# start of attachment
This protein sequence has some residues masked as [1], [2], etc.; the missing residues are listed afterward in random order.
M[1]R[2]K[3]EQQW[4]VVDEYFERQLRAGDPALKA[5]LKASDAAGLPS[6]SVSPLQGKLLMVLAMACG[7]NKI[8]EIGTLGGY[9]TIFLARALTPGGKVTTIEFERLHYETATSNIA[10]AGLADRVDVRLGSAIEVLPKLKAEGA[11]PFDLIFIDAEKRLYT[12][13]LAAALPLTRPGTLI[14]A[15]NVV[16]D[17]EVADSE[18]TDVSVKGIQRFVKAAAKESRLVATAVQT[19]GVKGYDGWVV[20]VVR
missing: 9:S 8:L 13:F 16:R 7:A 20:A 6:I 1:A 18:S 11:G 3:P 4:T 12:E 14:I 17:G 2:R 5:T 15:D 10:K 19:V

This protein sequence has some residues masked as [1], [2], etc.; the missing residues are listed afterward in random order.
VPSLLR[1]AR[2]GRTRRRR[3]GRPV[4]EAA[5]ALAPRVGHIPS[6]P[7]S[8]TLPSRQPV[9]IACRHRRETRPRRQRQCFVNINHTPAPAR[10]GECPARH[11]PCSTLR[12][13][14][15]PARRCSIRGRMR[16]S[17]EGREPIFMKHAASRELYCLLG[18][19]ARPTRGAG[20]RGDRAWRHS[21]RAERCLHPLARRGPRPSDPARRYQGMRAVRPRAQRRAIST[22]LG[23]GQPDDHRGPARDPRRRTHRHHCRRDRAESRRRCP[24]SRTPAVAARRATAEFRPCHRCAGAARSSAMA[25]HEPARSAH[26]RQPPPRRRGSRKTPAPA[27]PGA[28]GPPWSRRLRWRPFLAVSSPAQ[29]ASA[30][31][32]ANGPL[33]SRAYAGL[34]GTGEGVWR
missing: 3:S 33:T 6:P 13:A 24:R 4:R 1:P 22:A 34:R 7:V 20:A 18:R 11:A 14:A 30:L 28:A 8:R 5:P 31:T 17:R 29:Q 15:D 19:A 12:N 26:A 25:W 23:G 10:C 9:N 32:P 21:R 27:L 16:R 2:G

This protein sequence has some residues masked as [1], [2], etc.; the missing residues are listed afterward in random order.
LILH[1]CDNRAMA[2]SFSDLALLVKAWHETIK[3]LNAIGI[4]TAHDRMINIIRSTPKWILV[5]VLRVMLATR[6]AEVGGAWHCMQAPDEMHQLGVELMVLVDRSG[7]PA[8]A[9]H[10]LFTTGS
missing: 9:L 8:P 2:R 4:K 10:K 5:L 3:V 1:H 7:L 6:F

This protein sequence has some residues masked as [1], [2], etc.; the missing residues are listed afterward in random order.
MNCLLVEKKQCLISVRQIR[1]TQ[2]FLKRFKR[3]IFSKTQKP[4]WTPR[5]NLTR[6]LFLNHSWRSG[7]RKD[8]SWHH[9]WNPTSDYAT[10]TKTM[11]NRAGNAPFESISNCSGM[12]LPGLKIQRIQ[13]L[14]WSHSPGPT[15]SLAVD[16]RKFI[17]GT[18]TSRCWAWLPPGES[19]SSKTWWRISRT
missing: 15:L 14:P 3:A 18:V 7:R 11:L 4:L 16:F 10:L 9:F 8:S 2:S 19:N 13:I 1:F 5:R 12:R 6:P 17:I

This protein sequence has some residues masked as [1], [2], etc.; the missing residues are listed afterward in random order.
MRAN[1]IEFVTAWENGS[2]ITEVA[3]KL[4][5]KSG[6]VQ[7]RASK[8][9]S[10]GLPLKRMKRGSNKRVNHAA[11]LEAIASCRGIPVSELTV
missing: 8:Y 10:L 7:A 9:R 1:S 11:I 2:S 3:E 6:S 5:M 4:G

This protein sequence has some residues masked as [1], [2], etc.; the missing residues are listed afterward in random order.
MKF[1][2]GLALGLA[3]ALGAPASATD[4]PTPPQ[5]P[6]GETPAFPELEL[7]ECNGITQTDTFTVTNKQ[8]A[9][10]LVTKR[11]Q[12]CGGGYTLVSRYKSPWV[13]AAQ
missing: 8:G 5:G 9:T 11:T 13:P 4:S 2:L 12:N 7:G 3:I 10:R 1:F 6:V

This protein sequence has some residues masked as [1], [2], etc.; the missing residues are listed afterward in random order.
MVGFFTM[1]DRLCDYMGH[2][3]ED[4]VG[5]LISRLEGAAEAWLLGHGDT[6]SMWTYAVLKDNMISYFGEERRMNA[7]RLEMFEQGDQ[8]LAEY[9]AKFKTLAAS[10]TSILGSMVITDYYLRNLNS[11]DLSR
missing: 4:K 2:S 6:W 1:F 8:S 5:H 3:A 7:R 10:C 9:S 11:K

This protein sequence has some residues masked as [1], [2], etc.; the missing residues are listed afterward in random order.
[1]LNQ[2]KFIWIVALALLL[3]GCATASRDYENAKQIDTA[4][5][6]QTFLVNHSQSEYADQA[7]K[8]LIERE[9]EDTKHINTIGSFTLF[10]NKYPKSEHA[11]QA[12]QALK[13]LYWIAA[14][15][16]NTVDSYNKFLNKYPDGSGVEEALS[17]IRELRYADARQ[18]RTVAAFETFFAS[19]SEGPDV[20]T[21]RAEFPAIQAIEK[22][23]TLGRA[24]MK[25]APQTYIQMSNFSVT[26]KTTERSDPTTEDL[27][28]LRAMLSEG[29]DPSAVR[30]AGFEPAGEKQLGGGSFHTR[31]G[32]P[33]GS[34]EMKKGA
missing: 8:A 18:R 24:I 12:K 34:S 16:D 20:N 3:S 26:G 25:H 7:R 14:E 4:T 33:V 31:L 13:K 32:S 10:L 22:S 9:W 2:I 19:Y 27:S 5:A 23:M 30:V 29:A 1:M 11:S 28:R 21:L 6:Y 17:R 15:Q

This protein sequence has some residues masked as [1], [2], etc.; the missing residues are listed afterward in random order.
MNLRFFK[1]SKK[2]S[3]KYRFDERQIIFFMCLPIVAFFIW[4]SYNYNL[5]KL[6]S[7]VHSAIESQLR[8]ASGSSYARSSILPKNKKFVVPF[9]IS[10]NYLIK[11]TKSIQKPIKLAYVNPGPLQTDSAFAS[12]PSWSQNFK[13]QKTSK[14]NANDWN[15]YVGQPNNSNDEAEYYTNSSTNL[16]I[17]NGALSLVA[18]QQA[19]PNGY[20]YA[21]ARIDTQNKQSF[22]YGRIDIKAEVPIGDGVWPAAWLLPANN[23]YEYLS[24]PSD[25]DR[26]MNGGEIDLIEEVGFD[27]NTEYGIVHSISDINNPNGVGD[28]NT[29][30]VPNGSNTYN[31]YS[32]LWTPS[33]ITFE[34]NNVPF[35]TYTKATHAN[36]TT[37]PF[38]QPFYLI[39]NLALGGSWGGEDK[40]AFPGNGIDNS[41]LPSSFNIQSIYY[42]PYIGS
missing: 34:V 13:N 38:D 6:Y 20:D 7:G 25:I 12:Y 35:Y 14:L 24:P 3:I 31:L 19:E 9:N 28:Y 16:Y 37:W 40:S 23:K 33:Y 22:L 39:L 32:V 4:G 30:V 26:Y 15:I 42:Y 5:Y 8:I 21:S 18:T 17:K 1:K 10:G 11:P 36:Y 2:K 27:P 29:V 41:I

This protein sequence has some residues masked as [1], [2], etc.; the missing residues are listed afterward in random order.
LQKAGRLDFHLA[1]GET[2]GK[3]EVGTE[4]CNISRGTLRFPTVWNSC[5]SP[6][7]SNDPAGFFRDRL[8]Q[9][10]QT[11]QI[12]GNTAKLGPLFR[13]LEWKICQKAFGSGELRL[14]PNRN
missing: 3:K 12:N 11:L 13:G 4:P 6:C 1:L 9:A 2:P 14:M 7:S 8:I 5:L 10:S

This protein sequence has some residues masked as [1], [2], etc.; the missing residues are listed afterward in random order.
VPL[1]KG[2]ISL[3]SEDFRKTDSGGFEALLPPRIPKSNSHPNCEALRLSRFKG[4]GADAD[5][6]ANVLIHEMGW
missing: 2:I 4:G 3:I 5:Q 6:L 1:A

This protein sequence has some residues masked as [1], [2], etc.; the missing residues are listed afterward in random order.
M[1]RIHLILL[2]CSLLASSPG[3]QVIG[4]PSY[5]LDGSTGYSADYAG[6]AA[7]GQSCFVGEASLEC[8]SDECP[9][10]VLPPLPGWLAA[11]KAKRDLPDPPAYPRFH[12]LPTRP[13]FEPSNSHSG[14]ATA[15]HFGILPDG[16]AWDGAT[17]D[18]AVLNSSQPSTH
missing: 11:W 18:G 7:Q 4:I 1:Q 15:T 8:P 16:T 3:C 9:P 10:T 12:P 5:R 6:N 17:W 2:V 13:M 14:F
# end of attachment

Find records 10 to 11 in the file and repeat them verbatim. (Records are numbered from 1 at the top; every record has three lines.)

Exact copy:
This protein sequence has some residues masked as [1], [2], etc.; the missing residues are listed afterward in random order.
LQKAGRLDFHLA[1]GET[2]GK[3]EVGTE[4]CNISRGTLRFPTVWNSC[5]SP[6][7]SNDPAGFFRDRL[8]Q[9][10]QT[11]QI[12]GNTAKLGPLFR[13]LEWKICQKAFGSGELRL[14]PNRN
missing: 3:K 12:N 11:L 13:G 4:P 6:C 1:L 9:A 2:P 14:M 7:S 8:I 5:L 10:S

This protein sequence has some residues masked as [1], [2], etc.; the missing residues are listed afterward in random order.
VPL[1]KG[2]ISL[3]SEDFRKTDSGGFEALLPPRIPKSNSHPNCEALRLSRFKG[4]GADAD[5][6]ANVLIHEMGW
missing: 2:I 4:G 3:I 5:Q 6:L 1:A